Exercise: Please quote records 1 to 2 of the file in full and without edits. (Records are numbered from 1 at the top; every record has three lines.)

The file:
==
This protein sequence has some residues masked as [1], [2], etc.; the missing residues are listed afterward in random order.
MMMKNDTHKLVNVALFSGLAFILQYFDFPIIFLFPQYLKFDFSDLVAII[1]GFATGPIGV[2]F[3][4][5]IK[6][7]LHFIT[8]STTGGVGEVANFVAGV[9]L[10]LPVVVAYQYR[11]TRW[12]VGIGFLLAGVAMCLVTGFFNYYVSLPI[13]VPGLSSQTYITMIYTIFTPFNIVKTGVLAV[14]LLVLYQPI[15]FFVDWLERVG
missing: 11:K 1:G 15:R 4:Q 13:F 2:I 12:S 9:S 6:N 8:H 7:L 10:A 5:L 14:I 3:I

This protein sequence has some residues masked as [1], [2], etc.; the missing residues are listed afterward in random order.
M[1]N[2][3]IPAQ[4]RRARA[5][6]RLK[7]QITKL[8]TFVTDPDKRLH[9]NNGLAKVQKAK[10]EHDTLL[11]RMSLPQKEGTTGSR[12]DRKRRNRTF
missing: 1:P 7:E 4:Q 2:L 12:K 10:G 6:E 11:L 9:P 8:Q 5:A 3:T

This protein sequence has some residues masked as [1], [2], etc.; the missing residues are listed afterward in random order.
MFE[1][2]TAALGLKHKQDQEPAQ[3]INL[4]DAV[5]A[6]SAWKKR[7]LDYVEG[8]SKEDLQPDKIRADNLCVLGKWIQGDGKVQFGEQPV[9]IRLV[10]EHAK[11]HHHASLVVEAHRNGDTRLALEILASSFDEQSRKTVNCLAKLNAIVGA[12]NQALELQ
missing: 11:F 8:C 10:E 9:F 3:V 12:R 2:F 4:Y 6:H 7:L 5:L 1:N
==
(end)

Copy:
This protein sequence has some residues masked as [1], [2], etc.; the missing residues are listed afterward in random order.
MMMKNDTHKLVNVALFSGLAFILQYFDFPIIFLFPQYLKFDFSDLVAII[1]GFATGPIGV[2]F[3][4][5]IK[6][7]LHFIT[8]STTGGVGEVANFVAGV[9]L[10]LPVVVAYQYR[11]TRW[12]VGIGFLLAGVAMCLVTGFFNYYVSLPI[13]VPGLSSQTYITMIYTIFTPFNIVKTGVLAV[14]LLVLYQPI[15]FFVDWLERVG
missing: 11:K 1:G 15:R 4:Q 13:F 2:I 12:S 9:S 6:N 8:H 7:L 10:A 5:L 14:I 3:I

This protein sequence has some residues masked as [1], [2], etc.; the missing residues are listed afterward in random order.
M[1]N[2][3]IPAQ[4]RRARA[5][6]RLK[7]QITKL[8]TFVTDPDKRLH[9]NNGLAKVQKAK[10]EHDTLL[11]RMSLPQKEGTTGSR[12]DRKRRNRTF
missing: 1:P 7:E 4:Q 2:L 12:K 10:G 6:E 11:L 9:P 8:Q 5:A 3:T